Chancellor’s about-turn on alcohol duty freeze a ‘huge blow’
The Chancellor Jeremy Hunt has reversed the freeze on alcohol duty tax, which had been announced by his predecessor Kwasi Kwarteng in his mini-budget last month, as part of a wider government U-turn.
The planned Income Tax cut will no longer go ahead, along with planned cuts to dividend tax, a freeze on alcohol duty, IR35 changes and the VAT-free shopping scheme for tourists.
The tax measures set out in his predecessor’s Growth Plan will have a big knock-on effect on the UK on-trade with the government no longer freezing alcohol duty rates from 1 February 2023 for a year.
Emma McClarkin, CEO of the British Beer & Pub Association (BBPA) said: “The Chancellor’s decision today to reverse the alcohol duty freeze is a huge blow to brewers and pubs. The freeze would have delivered a £300m saving to our industry at a time when we desperately need any relief we can get, to help to keep a lid on spiralling costs and keep the price of pint affordable for pub goers this winter.”
The move comes following discussion with prime minister Liz Truss in an effort to ensure Britain’s economic stability and to provide confidence in the government’s commitment to fiscal discipline, but will have a knock on effect on the nation’s entire hospitality industry.
Cutting the basic rate of income tax to 19% from April 2023 will also be scrapped, as will the cut to dividends tax by 1.25%.
UKHospitality CEO Kate Nicholls said: “Given the economic volatility we have seen over the past few weeks, we understand the need for the Chancellor to announce these measures today, designed to deliver stability and restore confidence. I would encourage the government to work with the UK’s hospitality sector to unlock its enormous potential to support our economy in delivering growth, creating jobs and driving the recovery.”
Nicholls explained: “Prior to the energy crisis, which is proving to be so devastating, the sector was forecast to grow by 3% and there is still a real desire from our dynamic hospitality businesses to return to those levels of growth. However, the hospitality sector is so exposed to this crisis and has been devastated by it, which is why the energy support provided by the government to help weather this storm, remains critically important and will help protect a vital industry. It’s essential that the government continues to work closely with the sector as part of its review into support post-April 2023.”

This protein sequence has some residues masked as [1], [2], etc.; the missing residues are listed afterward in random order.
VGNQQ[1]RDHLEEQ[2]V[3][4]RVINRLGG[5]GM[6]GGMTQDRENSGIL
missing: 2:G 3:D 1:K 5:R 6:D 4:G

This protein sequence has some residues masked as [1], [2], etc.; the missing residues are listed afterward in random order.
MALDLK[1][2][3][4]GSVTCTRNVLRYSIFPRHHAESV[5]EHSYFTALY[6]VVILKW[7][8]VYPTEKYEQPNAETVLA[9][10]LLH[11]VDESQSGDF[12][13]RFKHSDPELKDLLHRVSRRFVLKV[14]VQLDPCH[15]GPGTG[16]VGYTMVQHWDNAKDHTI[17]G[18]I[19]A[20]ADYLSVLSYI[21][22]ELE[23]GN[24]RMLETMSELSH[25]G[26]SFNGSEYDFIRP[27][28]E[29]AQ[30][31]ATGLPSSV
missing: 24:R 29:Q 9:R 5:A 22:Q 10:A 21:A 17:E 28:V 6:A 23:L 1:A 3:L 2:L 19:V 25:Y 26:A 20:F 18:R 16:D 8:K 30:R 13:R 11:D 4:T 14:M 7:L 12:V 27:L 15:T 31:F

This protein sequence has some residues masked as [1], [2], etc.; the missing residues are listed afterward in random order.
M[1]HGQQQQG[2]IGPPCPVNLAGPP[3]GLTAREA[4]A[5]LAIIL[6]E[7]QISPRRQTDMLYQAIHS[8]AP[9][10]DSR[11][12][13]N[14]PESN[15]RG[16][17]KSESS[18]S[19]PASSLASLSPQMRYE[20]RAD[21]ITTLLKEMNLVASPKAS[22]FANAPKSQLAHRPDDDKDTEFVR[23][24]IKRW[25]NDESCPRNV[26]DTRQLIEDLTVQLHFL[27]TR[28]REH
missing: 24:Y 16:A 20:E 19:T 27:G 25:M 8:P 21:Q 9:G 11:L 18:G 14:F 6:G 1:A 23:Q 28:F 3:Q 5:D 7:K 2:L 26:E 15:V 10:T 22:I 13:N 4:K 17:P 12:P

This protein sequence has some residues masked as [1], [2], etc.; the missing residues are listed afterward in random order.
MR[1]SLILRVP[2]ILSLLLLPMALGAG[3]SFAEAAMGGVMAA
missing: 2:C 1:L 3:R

In his statement, the Chancellor also said that any support for businesses will be targeted to those most affected, and that this new approach is set to incentivise energy efficiency as a priority.
However, McClarkin insisted that measures would need to be taken to secure the future of the sector and stated that the government’s about turn would have a detrimental impact on the industry. She warned how “the cost of doing business is completely out of control for pubs and brewers and the failure to act today to reduce pressures on businesses will hit them extremely hard” and outlined how the sector “needs stability to plan and be able to keep serving communities at a reasonable price, but instead has been subject to ongoing uncertainty for too long. Waiting until a February budget to ease these pressures will be too late. We need the Chancellor to act before winter really starts to bite for our brewers, pubs and the customers and we lose them forever in communities across the UK”.
As the drinks and hospitality gets back to health after pandemic, this move from the government is another blow to it as it regains its footing and the knock on effect is that extra costs will force many establishments to close for good, so business rates reform now needs to be leveraged to assist an industry already thwarted by so many challenges. As Nicholls pointed out: “One area in dire need of urgent reform is the business rates system, which is currently not fit for purpose and places an unfair burden on hospitality businesses. This is particularly pressing now, given the additional costs hospitality businesses will now be facing as a result of the freeze on alcohol duty being scrapped”.